By Jamie Crawford
The United States imposed new sanctions on Iran on Friday in an effort to further squeeze its crippled economy and pressure Tehran into curbing its nuclear ambitions.
The latest Treasury Department action targets the petrochemical industry, Iran's second-highest source of revenue after oil production, which is also under sanctions.
Treasury targeted eight companies under the authority of an executive order signed by President Barack Obama last year to stem the flow of money that can be diverted to Iran's nuclear program.
Western powers believe Iran is aiming to develop a nuclear weapon. Iran says its intentions are peaceful.
Obama's order put companies and other governments on notice the United States would eventually target Iran's petrochemical sector. Friday's action was the first enforcement of that aspect of the directive.
Treasury also sanctioned companies and individuals from Kyrgyzstan, Ukraine and the United Arab Emirates that lease and sell aircraft to two Iranian airlines the United States says is involved in illicit activities to fund and support Iran's elite Quds Force.
The Quds Force has been implicated by the United States and other governments for its role in plotting or carrying out terrorist operations both in American and around the world.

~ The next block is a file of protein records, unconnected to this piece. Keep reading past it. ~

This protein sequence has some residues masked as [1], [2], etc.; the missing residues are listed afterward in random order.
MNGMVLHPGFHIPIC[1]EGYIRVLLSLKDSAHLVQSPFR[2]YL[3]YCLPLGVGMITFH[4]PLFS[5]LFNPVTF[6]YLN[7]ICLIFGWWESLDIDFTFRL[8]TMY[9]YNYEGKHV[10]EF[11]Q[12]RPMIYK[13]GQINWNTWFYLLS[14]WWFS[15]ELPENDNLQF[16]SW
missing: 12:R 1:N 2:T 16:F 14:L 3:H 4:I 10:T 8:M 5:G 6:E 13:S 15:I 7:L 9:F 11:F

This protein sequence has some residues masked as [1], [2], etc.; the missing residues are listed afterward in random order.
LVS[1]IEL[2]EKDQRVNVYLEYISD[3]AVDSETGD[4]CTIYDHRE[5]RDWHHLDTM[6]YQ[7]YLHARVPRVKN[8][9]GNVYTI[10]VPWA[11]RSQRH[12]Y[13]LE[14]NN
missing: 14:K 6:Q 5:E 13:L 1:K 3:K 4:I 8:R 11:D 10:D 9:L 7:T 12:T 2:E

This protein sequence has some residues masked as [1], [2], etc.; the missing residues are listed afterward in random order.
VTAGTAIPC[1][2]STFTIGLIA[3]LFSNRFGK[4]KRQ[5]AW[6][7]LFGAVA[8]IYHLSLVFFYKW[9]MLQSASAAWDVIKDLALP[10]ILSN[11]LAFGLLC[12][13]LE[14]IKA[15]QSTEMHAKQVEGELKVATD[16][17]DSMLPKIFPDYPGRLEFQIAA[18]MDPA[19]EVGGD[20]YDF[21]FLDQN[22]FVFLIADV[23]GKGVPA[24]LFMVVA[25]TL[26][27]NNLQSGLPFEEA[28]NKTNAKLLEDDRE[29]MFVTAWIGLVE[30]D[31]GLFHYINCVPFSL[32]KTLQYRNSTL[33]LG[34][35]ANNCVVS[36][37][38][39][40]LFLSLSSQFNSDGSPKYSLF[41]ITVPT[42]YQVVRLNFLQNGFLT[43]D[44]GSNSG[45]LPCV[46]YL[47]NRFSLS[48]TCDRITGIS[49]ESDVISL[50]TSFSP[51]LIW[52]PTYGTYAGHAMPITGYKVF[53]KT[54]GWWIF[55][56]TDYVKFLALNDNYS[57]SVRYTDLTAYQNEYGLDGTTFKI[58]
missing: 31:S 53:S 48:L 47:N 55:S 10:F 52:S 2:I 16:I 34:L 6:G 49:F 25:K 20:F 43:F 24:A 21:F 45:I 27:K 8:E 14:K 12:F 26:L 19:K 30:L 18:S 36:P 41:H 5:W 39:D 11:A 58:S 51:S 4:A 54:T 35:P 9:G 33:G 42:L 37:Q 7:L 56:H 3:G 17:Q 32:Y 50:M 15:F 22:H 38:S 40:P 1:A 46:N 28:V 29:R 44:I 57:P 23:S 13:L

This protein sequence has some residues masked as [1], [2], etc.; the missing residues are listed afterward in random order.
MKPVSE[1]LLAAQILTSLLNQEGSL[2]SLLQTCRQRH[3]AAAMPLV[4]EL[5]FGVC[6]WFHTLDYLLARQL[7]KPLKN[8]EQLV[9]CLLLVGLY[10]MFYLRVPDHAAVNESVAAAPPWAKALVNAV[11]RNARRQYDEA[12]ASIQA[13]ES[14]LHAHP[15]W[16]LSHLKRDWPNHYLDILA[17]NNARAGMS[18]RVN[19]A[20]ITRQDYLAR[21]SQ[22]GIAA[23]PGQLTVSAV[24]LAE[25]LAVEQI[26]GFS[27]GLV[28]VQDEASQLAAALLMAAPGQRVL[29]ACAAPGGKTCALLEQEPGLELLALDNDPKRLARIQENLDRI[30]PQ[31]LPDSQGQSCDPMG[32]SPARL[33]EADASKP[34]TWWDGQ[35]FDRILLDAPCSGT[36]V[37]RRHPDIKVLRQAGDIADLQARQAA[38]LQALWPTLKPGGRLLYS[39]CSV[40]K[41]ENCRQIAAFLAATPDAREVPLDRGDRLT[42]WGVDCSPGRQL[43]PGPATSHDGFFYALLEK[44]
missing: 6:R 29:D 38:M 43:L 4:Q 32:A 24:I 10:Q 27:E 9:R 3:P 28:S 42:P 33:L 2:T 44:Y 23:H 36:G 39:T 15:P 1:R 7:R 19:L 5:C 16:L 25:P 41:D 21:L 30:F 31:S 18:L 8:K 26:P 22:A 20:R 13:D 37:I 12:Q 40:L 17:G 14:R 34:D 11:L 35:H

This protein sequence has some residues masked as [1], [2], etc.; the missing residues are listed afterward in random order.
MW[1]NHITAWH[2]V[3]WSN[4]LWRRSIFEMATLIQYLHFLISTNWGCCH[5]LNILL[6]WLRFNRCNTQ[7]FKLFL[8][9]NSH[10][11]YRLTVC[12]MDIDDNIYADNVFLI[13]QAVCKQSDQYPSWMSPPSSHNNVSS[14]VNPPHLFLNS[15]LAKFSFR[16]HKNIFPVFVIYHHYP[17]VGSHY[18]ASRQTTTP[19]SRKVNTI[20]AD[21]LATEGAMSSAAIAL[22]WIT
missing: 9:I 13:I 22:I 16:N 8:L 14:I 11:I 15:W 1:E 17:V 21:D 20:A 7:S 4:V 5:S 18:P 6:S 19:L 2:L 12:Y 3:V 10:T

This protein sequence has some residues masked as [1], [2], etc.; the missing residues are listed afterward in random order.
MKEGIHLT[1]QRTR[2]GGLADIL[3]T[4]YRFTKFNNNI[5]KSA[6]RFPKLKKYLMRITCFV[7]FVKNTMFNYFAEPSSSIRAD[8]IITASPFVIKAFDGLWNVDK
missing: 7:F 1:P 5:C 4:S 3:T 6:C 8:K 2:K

"Today's actions take aim at revenues from Iran's petrochemical sector, as well as deceptive schemes Iran has employed in an effort to evade sanctions on its oil sales and its airlines," David Cohen, Treasury undersecretary for terrorism and financial intelligence, said in a statement.
Additional sanctions against companies in Cyprus and Ukraine were also announced for their role in helping Iran evade sanctions on its sale of petroleum as part of a clandestine effort to replenish its coffers.
"We will continue to work with our partners around the world to ensure that the sanctions pressure on Iran builds so long as Iran continues to defy its obligation to comply with its international obligations," Cohen said.
Talks between the United States, and the other permanent members of the U.N. Security Council, Germany and Iran that are aimed at getting Tehran to curtail its nuclear ambitions are currently stalemated.
The Treasury also issued an order on Thursday that allows for the export of certain personal communications equipment from the United States to help Iranian citizens circumvent censorship and other efforts by the regime to stifle free speech.
In a conference call with reporters on Friday, a senior Obama administration official highlighted what the United States sees as an "alarming trend" of Iran, and its Lebanese proxy, Hezbollah, to expand destabilizing efforts in Syria and elsewhere.